Henan Province is home to Yuju Opera, one of China’s famous national opera forms, right alongside Peking Opera and Pingju Opera. Yuju is known for its smooth voices, beautiful melodies and the strong local flavor of Henan culture. Meanwhile, its simple and unsophisticated style has made it popular throughout the country.
Like all traditional operas, however, Yuju must face the challenge of competing with modern forms of entertainment and contemporary lifestyles. But its dwindling audience has on the contrary inspired theatre groups and a number of Yuju artists and enthusiasts to preserve and revitalize the art form.
The Yuju repertoire includes an estimated 600 traditional pieces, and over 100 more have been added in the past couple of years. Among these are thoughtful contemporary scripts which relate directly to common issues in today’s society. Performances of this renewed form of Yuju have attracted many newcomers, especially the younger generation.
Wang Quanzhen is an actress in a leading Yuju Opera Troupe of Henan Province. "I feel that both expert and amateur audiences can now appreciate Yuju under a new light, as the repertoire extends. For example, Xiang Hunnv, a contemporary piece that tells the story of a woman sesame oil maker, was well received, even in big cities such as Beijing and Nanjing. As the leading role, I was especially moved by people’s enthusiasm for the opera. After each performance, we met crowds of fans, and the entire cast was praised and encouraged to carry on."
Li Yun, vice-director of Wang Quanzhen’s opera troupe, says the growing audience loyal to Yuju has afforded them an increasing number of performances each year. And more performances mean more income. Last year, Li Yun says, their revenues increased by 50 percent over the previous year.
"The actors and actresses in our troupe feel their elevated status is being confirmed with each successful performance. Their image is very much influenced by the audience’s reception, and they perform better knowing they are opera stars. In the past each show would bring in only a few thousand yuan, but now it’s five to ten times more. Now we have more confidence in popularizing the art form."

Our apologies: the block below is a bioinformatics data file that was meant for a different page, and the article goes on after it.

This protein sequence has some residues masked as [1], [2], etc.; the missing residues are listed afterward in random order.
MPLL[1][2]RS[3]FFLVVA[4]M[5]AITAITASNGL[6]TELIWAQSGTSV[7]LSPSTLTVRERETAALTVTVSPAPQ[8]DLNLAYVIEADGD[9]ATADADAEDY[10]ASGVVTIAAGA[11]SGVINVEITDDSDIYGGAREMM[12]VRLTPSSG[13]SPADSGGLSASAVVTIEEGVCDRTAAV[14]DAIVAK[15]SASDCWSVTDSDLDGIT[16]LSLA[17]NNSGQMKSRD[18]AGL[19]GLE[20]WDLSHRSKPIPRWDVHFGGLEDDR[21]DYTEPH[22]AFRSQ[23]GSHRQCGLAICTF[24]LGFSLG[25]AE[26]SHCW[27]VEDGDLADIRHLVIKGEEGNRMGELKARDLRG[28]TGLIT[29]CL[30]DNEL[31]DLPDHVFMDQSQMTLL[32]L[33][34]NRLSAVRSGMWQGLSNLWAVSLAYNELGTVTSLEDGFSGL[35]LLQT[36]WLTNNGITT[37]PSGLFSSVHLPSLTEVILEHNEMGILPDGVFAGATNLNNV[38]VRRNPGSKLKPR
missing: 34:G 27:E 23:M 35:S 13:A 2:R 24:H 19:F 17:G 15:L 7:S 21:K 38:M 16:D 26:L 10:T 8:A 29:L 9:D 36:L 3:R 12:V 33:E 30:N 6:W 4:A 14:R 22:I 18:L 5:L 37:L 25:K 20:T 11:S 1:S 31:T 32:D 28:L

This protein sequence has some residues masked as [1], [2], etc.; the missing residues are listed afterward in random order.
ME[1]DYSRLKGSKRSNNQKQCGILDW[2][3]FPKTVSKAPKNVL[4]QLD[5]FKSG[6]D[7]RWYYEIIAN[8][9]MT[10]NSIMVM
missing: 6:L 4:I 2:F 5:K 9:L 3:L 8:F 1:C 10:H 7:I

Li Yun says Yuju has also been revitalized by an opera series called Liyuanchun, or Pear Garden Spring, on Henan TV. Tong Zheng, the program’s general director, says the series is already much improved since its debut in 1994. It is now one of the most popular shows on Henan TV.
"On one hand, we’ve been trying our best to get the audience directly involved in Yuju. For example, we hold competitions for Yuju fans and amateur performers to show us what they can do on stage. On the other hand, we have invited several Yuju artists to perform master pieces from the classic repertoire. We are also training many new talents. But our main purpose is to help maintain Yuju’s popularity and to encourage people to preserve the tradition themselves.”
Among many of the most enthusiastic Yuju performers on the show is Xu Junxia.
"As a young actress, I always dreamed of playing in the Henan TV opera series. Not only is it an invaluable experience, but I know the performance will reach a much wider audience, not just in Henan, but all over China and even abroad."
Pang Xiaoge, the anchorwoman for Pear Garden Spring, says besides the TV program, the team has organized opera troupes to give performances across the country.
"We’ve been to many places - cities, such as Lanzhou, Xi’an, and Shenzhen, but also to small towns and even to remote, mountainous villages. It’s always touching to give performances deep in the countryside and to be welcomed and applauded by thousands of Yuju fans. I never imagined so many people would love the art form as much as we do."
Pang says this experience has made her realize that excellent traditions die hard, and even ancient local opera has a reserved seat in modern society.
(CRI August 21, 2002)